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Let’s start with an exercise. When you think of jazz, what females pop into your head? Billie Holiday? Ella Fitzgerald? Me too, and you are absolutely right. These women are icons, but they had to fight, and women are still fighting to challenge the systematic sexism that is rooted in jazz. Let’s start in the 1800s. Yes, all the way back to the 1800s. Women were expected to be in the kitchen and were not supported on stage. Because jazz is full of instruments such as the tuba or saxophone, women were discouraged from being interested in jazz, due to the fact that instruments that required them to exert facial energy, and were not feminine enough for women to even show an interest in, apparently.
Jazz has been a musical genre commended for its historical fights against social issues, especially pertaining to racism as the majority of jazz is done by African American men. However, this is no excuse for the sexism that has laid down its roots to sew in the world of jazz. When women were first introduced to jazz, they walked into a world of restriction. They were allowed to sing and possibly play piano, but that was only in private, and they were solely used as a pretty face to sell tickets to come to the “real show,” the male jazz musicians who could do anything on the tuba or saxophone.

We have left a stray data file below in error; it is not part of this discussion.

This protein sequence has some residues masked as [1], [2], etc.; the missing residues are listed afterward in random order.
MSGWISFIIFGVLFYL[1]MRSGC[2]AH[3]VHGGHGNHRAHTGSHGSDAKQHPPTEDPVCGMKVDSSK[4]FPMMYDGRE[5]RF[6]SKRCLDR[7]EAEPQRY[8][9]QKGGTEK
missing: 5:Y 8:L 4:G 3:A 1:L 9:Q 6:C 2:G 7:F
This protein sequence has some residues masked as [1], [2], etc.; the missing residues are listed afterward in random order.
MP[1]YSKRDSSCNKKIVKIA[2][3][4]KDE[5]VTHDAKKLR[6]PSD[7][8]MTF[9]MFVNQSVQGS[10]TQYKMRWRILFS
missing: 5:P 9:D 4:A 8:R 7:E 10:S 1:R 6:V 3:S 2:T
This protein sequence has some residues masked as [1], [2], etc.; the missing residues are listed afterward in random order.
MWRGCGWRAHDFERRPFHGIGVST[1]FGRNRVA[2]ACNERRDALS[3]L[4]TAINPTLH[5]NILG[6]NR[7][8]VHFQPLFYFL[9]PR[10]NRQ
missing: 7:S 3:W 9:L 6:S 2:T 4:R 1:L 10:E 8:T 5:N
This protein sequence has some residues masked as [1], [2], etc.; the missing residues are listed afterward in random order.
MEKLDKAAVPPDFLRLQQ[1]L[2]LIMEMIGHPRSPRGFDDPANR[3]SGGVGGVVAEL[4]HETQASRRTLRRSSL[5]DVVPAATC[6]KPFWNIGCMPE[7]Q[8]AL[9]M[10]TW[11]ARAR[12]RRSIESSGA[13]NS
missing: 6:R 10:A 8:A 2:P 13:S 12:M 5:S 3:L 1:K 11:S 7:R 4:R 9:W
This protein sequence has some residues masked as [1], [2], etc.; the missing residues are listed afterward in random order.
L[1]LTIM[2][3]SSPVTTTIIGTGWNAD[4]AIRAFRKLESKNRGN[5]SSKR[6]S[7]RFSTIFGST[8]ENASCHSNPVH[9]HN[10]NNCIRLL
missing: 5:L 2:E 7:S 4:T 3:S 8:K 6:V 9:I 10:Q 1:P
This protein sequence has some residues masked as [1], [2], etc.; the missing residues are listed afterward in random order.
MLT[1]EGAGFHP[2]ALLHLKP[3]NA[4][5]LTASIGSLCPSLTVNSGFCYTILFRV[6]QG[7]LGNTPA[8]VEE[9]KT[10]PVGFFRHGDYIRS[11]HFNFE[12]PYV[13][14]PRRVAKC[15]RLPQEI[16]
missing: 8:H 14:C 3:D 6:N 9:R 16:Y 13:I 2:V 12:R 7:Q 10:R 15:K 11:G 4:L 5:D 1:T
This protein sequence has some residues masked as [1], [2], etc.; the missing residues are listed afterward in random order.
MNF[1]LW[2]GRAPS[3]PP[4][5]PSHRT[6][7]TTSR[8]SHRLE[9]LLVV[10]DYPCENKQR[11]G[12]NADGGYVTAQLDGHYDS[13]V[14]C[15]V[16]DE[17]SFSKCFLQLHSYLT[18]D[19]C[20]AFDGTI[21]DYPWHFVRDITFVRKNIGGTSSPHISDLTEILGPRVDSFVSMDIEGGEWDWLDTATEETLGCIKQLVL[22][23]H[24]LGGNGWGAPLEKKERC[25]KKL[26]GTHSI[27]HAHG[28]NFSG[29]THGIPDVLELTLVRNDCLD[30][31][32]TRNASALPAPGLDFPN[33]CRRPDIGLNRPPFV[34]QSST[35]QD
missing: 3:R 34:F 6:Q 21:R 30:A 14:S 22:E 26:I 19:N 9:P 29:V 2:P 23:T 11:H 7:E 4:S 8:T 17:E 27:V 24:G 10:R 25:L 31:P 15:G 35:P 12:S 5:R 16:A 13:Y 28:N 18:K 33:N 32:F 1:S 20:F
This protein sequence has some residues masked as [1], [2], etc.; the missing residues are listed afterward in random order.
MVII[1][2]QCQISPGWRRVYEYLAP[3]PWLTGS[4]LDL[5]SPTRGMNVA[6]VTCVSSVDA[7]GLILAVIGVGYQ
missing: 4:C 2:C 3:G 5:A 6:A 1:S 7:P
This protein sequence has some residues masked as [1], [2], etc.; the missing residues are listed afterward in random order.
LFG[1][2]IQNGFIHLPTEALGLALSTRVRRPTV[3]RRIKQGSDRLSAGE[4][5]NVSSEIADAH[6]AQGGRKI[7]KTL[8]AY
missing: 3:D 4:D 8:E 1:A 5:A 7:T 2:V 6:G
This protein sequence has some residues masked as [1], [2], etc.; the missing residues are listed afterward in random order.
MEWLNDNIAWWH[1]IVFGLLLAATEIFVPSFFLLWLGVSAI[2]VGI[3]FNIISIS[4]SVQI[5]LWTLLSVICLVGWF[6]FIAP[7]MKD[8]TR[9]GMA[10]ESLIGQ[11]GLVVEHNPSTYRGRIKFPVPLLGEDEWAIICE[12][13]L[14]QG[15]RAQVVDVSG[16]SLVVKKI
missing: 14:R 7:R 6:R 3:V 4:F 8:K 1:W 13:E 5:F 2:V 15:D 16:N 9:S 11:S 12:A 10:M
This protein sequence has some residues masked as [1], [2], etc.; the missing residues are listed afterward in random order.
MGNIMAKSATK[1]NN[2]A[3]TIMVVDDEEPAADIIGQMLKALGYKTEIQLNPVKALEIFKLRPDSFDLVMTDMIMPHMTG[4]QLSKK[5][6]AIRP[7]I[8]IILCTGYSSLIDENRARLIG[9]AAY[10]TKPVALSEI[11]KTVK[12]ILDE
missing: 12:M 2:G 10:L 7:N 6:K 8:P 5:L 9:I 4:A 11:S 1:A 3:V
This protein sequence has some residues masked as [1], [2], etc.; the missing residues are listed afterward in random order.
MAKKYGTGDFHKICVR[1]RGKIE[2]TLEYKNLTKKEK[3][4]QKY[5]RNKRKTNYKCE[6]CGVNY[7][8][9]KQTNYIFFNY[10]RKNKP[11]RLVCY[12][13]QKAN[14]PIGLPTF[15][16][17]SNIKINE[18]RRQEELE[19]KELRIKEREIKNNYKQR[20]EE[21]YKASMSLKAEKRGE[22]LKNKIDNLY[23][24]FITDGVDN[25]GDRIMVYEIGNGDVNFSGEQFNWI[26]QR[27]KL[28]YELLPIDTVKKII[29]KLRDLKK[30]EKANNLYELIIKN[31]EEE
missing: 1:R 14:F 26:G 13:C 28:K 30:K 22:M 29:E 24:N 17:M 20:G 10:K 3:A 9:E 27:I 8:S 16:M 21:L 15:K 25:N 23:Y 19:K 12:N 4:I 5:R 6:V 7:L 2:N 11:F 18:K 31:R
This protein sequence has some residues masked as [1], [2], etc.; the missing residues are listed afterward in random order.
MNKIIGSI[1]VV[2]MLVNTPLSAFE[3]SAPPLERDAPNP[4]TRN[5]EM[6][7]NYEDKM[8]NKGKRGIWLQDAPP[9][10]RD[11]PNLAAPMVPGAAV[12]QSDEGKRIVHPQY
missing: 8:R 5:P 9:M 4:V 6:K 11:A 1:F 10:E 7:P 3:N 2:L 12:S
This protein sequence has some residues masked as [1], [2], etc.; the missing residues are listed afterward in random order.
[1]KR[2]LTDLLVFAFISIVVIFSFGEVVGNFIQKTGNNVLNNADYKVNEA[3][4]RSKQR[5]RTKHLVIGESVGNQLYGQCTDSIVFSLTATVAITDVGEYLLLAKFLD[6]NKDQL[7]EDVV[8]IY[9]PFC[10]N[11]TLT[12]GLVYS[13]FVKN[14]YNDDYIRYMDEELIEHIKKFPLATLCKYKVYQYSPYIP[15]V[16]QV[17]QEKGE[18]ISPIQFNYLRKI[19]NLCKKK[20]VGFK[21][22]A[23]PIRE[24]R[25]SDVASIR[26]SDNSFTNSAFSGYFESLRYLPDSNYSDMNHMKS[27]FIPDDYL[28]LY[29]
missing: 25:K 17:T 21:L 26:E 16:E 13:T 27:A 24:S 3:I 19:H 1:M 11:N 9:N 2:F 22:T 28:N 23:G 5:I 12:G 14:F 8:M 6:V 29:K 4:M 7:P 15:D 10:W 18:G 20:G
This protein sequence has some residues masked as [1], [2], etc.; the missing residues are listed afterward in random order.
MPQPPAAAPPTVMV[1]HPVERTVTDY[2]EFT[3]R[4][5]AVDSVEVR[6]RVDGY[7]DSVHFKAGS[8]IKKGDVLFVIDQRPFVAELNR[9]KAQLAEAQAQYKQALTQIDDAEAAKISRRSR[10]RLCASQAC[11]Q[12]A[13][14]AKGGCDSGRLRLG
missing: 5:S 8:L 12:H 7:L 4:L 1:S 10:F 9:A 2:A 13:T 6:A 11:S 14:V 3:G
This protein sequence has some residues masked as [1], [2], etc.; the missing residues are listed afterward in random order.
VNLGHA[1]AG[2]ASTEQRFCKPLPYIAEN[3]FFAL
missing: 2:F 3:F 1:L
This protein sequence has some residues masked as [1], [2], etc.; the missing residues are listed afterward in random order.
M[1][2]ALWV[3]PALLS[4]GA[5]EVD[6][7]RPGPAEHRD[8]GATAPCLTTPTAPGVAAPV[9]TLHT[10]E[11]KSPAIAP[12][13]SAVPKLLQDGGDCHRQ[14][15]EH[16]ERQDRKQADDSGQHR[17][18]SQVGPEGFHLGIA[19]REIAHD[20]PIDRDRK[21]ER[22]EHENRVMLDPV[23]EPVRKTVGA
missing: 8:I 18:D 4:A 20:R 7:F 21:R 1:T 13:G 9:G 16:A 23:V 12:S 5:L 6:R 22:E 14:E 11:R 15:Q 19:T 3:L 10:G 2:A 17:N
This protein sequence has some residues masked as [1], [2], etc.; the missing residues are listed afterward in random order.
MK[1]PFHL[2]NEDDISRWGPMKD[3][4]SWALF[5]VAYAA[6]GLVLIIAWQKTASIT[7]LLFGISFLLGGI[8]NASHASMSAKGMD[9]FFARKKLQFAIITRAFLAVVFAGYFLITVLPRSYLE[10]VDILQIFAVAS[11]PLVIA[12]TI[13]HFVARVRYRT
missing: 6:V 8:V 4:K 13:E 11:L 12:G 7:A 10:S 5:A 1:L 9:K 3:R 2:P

The barriers that women had to face were absolutely unmatched. One pertinent example is Ella Fitzgerald. Yes, we acknowledge her now, but can you name any famous jazz pianists or instrumentalists? Probably not. Ella Fitzgerald had to fight through a male dominated music genre to even be noticed for her voice, which was seen as the most feminine thing a woman could do in jazz to any degree. For example, Neil Armstrong’s wife was an excellent jazz pianist but was never once appreciated for her work. She has gained little recognition to this day, and if it weren’t for the modern women in jazz today, we probably still never had heard about her.
Marilyn Monroe and Ella Fitzgerald’s beautiful but unlikely relationship took the jazz world and its inherent sexism and racism by storm. Not only was Ella Fitzgerald facing sexism in jazz, but she was also facing racism from venues, which is where Marilyn Monrone came in. Many jazz club owners rejected the idea of having Ella Fitzgerald at their club due to her “lack of glamour,” her gender, her race, the list goes on. Marilyn Monroe, being an international sex symbol at this point in time, used this to leverage Ella Fitzgerald’s career, refusing to go anywhere if she couldn’t bring Ella Fitzgerald, and further, explaining that she would bring attention to anywhere that she went, but would only go to the club if they would let Ella Fitzgerald play. We love a good women-supporting-women moment, don’t we?
We still have a long way to go for women in jazz. The jazz world has recently been having their own #MeToo moment, with women citing the abuse that they deal with on a day-to-day basis in their careers. Women in the jazz program at the Berklee College of Music cite specific instances when they still, in the last few years, perform for a panel of men who comment on her appearance rather than her performance. Come on, it’s 2020, we are better than this. Ella Fitzgerald is looking down on us with the rest of the women who have paved the way for many women behind them, telling us to keep fighting.